Harold Bays, MD, medical director and president, Louisville Metabolic and Atherosclerosis Research Center, Inc., stated, "This [FDA advisory panel] decision validates the emerging recognition that adiposity, or fat weight gain, creates adipose tissue dysfunction or 'sick fat' which directly and indirectly contributes to metabolic disease. As importantly, the Qnexa development program objectively supports how fat weight reduction improves adipose tissue function, effectively treats the metabolic and immune abnormalities of 'sick fat,' and thus improves the most common metabolic diseases encountered in clinical practice, such as elevated glucose, blood pressure, and dyslipidemia - all major cardiovascular disease risk factors."
The Centers for Disease Control and Prevention state that over 35 percent of American adults are obese, with 5 percent being considered morbidly obese. In addition, 33 percent of American adults are overweight. In response to this obesity epidemic, the CMHC, the most influential U.S.-based medical and scientific conference in its field, gathers over 50 world-renowned experts in cardiometabolic health each year to educate clinicians on current strategies for the prevention, diagnosis and management of obesity, type 2 diabetes, atherosclerosis, hypertension, dyslipidemia, thrombosis, acute coronary syndrome, chronic kidney disease and related comorbidities.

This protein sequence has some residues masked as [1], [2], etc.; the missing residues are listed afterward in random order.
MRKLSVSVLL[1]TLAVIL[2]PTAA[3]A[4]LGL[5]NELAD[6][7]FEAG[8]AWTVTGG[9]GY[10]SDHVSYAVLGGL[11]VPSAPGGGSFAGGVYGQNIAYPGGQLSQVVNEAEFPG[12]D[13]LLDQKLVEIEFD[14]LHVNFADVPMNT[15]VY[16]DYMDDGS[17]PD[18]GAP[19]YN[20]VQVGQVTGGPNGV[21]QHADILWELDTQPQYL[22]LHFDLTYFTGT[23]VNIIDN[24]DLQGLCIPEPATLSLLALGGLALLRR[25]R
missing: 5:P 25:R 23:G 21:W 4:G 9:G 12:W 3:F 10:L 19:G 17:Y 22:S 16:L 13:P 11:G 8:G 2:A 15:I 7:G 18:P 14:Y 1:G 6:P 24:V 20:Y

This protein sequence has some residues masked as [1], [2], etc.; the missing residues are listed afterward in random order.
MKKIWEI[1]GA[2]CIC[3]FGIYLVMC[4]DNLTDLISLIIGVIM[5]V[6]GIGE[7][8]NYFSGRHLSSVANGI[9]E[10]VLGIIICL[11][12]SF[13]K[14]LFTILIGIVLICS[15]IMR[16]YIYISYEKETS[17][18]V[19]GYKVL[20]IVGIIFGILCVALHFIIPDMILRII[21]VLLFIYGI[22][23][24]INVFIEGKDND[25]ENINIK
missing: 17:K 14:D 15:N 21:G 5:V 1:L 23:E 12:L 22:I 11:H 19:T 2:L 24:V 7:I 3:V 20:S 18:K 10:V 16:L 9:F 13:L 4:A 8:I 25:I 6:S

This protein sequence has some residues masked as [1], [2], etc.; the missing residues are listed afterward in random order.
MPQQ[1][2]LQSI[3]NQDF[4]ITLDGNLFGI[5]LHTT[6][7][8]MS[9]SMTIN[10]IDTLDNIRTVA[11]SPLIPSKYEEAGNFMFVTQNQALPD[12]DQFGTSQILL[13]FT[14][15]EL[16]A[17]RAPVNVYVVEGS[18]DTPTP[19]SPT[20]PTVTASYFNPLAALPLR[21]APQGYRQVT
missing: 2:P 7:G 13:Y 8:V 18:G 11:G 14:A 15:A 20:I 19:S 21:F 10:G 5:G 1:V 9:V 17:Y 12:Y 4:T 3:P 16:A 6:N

"It is striking that the CMHC has become the undisputed leader in conferences that address the most important metabolic derangements of our time, due largely to the strength of the faculty and their interactions with an engaged audience," said James Gavin III, MD, PhD, CEO and Chief Medical Officer of Healing Our Village, Inc., and clinical professor of medicine, Emory University Schoo
|SOURCE Cardiometabolic Health Congress|
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